Exploring Prehistoric Life
Over 100 million years ago, beach-bound dinosaurs left their permanent marks on San Antonio’s landscape.
Paleontologists have found entombed in amber a 99-million-year-old tick grasping the feather of a dinosaur, providing the first direct evidence that the tiny pests drank dinosaur blood.
For decades, paleontologists have puzzled over the microscopic fossils of Pseudooides, which are smaller than sand grains.
The 57 million-year-old fossil is both fearsome and comical: a long-beaked penguin that stood 5 feet 7 inches tall and weighed about 220 pounds.
It looks like a duck, it walks like a duck, and it swims like a duck—but it’s a predatory dinosaur unlike any scientists have seen before.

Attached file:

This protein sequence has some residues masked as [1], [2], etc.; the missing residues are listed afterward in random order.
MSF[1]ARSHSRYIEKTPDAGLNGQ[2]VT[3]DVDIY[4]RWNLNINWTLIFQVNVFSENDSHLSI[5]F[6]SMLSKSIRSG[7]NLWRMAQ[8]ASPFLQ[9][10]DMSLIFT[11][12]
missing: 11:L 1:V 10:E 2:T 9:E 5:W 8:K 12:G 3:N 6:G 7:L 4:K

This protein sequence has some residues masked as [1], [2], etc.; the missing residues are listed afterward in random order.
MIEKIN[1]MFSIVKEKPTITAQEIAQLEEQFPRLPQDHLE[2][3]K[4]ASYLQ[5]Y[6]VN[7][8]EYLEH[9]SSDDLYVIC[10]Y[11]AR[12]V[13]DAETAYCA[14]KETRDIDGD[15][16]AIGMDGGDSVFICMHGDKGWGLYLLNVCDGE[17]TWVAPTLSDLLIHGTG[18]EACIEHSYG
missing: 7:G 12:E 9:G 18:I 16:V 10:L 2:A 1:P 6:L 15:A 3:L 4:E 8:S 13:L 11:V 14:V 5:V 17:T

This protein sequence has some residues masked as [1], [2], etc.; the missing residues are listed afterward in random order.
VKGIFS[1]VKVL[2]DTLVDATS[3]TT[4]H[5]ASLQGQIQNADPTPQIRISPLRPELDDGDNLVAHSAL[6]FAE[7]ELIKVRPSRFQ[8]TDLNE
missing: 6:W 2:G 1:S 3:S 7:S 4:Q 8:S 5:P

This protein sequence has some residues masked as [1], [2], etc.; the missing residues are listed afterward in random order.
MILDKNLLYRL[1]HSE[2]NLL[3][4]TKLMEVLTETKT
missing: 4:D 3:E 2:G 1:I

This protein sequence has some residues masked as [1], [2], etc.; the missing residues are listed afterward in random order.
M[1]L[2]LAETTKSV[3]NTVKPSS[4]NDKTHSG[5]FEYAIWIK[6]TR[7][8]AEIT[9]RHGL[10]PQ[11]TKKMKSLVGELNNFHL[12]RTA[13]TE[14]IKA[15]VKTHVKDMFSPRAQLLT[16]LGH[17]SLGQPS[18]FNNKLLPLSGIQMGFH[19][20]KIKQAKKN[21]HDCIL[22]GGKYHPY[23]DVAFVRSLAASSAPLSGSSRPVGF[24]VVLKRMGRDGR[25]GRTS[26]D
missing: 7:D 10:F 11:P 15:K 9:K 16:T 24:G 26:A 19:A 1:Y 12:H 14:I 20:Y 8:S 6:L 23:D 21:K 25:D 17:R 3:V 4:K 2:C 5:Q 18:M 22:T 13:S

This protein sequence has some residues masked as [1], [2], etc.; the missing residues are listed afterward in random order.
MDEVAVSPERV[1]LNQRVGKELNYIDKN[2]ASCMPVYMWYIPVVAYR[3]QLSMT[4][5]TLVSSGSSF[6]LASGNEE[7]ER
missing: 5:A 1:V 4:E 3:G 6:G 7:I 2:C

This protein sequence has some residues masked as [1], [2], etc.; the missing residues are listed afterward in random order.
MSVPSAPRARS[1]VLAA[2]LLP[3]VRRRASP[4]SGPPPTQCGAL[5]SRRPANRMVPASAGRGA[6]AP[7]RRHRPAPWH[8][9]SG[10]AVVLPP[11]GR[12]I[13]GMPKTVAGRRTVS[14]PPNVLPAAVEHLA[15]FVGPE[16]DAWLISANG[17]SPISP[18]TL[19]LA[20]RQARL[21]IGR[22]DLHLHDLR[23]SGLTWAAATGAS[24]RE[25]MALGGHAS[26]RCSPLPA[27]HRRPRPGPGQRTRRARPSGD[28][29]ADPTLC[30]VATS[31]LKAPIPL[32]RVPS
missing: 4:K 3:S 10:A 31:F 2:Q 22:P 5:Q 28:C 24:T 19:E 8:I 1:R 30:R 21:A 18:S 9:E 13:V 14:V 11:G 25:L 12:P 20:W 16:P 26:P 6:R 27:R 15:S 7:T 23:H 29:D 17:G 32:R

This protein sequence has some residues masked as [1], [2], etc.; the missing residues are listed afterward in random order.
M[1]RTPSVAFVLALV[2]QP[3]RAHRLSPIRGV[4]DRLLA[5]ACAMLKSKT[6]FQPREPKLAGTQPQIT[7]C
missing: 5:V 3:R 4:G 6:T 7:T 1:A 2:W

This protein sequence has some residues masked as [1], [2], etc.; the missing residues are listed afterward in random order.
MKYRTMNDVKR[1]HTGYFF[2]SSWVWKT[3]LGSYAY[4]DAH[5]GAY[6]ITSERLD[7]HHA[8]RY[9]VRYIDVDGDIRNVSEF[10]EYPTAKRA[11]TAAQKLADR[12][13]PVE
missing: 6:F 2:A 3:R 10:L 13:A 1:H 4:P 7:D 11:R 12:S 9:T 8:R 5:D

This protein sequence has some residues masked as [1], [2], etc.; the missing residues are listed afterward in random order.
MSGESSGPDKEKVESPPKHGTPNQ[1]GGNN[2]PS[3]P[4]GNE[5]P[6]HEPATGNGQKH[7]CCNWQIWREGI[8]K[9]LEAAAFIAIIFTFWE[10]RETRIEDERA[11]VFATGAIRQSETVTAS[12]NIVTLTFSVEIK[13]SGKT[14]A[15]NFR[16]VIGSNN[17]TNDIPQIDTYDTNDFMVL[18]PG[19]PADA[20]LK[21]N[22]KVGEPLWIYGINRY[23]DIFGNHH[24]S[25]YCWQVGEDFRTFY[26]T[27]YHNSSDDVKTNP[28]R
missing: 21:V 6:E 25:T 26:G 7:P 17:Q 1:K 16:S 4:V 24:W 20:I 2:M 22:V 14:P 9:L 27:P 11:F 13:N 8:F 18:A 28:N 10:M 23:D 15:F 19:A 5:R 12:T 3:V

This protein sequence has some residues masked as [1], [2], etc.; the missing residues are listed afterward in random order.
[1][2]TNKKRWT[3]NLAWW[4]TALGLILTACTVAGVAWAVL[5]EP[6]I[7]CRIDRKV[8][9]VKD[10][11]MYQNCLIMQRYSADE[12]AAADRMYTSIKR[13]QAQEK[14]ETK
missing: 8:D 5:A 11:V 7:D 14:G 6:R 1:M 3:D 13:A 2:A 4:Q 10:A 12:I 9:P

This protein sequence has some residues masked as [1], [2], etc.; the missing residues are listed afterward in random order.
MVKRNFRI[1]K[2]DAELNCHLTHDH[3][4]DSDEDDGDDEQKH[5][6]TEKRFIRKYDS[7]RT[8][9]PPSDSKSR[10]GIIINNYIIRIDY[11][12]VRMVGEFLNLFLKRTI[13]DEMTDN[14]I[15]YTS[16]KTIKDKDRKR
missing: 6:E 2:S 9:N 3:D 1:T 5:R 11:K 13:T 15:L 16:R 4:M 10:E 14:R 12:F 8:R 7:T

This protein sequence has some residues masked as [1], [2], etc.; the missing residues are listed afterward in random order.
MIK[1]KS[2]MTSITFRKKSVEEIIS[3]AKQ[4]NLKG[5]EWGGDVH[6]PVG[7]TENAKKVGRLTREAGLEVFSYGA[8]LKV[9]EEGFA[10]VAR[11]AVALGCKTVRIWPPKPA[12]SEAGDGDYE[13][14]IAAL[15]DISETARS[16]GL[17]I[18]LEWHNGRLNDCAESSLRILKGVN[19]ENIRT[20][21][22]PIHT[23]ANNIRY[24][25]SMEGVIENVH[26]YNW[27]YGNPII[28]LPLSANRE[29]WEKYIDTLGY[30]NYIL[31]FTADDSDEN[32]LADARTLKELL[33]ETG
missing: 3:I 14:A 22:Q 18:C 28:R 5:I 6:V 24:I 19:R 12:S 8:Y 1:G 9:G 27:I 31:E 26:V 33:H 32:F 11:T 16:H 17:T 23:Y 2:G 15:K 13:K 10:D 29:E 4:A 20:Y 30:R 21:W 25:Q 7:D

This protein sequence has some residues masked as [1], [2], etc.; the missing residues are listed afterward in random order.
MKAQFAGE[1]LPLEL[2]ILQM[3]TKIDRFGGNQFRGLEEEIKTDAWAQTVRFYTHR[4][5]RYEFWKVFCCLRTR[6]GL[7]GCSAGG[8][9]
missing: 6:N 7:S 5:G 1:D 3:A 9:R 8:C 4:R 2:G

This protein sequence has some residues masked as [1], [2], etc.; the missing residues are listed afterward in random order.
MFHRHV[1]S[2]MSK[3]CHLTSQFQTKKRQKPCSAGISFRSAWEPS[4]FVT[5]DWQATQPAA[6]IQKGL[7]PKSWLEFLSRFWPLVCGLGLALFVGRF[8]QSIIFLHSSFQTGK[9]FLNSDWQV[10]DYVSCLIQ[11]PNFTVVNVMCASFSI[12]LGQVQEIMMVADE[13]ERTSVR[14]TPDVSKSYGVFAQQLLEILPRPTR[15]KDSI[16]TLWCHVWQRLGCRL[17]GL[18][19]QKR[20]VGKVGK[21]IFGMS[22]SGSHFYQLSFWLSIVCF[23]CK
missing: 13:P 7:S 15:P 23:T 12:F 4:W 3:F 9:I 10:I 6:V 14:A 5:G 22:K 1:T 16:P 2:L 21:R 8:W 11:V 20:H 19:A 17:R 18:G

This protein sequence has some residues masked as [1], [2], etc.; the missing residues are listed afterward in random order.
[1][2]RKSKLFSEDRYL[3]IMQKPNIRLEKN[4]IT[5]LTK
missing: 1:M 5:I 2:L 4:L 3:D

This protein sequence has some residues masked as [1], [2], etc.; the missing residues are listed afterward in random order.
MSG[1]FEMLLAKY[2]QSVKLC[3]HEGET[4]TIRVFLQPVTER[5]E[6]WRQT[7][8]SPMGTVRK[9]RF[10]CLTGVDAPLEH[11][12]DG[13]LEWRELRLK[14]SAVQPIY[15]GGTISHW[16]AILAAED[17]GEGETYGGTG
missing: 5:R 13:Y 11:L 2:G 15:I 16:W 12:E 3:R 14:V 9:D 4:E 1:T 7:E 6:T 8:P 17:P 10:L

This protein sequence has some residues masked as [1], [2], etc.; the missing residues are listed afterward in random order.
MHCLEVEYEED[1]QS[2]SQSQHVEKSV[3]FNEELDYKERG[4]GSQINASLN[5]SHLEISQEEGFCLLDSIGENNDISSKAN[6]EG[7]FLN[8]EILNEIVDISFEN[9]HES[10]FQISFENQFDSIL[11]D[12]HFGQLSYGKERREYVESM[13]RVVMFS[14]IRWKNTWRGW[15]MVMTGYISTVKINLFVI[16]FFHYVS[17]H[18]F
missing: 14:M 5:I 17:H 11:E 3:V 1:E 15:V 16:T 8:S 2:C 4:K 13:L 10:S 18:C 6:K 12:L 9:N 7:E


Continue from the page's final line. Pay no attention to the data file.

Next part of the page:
Paleontologists have discovered a new species of carnivorous marsupial lion that lived 26 to 18 million years ago (late Oligocene to early ...
An international team of paleontologists has discovered a fossil-rich site with more than 200 fossilized eggs of the Cretaceous pterosaur species Hamipterus...
A newly-discovered branch of the horse family has been named after the Canadian who first studied its remains in the Yukon, where it lived until the end of the last ice age.
Paleontologists have never seen feathers like these before.
A geologist in India found “prokaryotic” microfossils that are considered to be 2 billion years old. Microfossils are a group of small fossil remains that can only be studied microscopically.